Art of high caliber and impact should always reflect and challenge the era it represents or in which it was conceived. It would be a delight to say that the SpeakEasy Stage Company’s wonderful production of “The Scottsboro Boys,” which had its New England premiere last night at the Calderwood Pavilion at the Boston Center for the Arts, does not reflect our current landscape. Hopefully, this will soon be possible.
With a book by David Thompson and music and lyrics by John Kander and Fred Ebb, the show presents the landmark trial of nine black teenagers falsely accused of raping two white women in 1931 Alabama as a minstrel show, an inventive – if sometimes grating – framework that presents their story with a poisonous tongue-in-cheek sensibility.
The energetic cast, rounded out by the resplendent Brandon G. Green and Maurice Emmanuel Parent as two minstrel stock characters – Mr. Tambo and Mr. Bones, respectively – and Russell Garrett as the Interlocutor of the show, sings, dances and cakewalks through a dilapidated near-bare stage.
Designed by Eric Levenson, the set seems to physicalize the South’s toxic racial history by decontextualizing it completely, reminding us of the ghosts that still haunt this country. With an old-timey tent used as a stage-within-a-stage and only a few chairs and movable catwalks in sight, the focus of this production lies in its message.
The message – one you think we would have learned by now – is that racism constantly rears its ugly head in our justice system, demonizing disenfranchised minorities as an easy solution. The minstrel format allows the production to pull no punches when presenting the commonality of prejudice-as-entertainment, which makes for a musical at which the audience laughs and applauds even as they wince at the harsh realities.
Inventively choreographed by Ilyse Robbins, the cast pantomimes, switches roles and – in one particularly inspired sequence – shadow-plays behind a backlit sheet as we are shown how the absurdity of the court system can often mirror that of the minstrel shows of the day.
De’Lon Grant, whose imposing voice ranges from molasses-smooth to chillingly grave throughout the performance, provides the moral center of the show as Haywood Patterson, who emerges as a sort-of leader of the pack. Constantly looking out beyond the audience and into present time, his glare challenges us to ignore the obvious parallels between now and the Great Depression-era Deep South that allowed this shameful episode to occur.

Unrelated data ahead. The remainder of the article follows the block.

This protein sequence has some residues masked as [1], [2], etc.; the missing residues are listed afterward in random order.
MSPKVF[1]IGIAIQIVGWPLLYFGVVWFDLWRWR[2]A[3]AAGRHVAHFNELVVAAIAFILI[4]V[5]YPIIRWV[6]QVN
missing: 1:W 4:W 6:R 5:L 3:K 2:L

The intimate 250-seat space ensures the audience feels the tensions, troubles and longings of the Scottsboro Boys, who underwent numerous wrongful trials and convictions lasting over two decades. When Wakeem Jones, a Boston Conservatory student who plays the youngest member of the enjailed, speaks of never seeing his family again, his palpable fear cuts deep into our psyches.
Does a show this dark and bent on inducing uneasiness work? While it doesn’t rank among their best work, Kander and Ebb, the iconic duo behind other socially-conscious musicals like “Cabaret” and “Chicago,” infuse every moment of the score with their sardonic wit and pitch-black humor. The obvious trouble here, despite an all-around excellent ensemble cast and near-flawless staging, is finding entertainment and redemption in such a cruel and continuing chapter of our country’s history.
After donning blackface for a “Where are they now?” finale that leaves little room for optimism, the men solemnly walk offstage, leaving a woman who has been quietly watching the events from the sidelines alone on a chair. We realize who she is and who she will become, and know there is hope.
“The Scottsboro Boys” is in performance at the Calderwood Pavilion at the Boston Center for the Arts through Nov. 26.
Photo courtesy Nile Hawver / Nile Scott Shots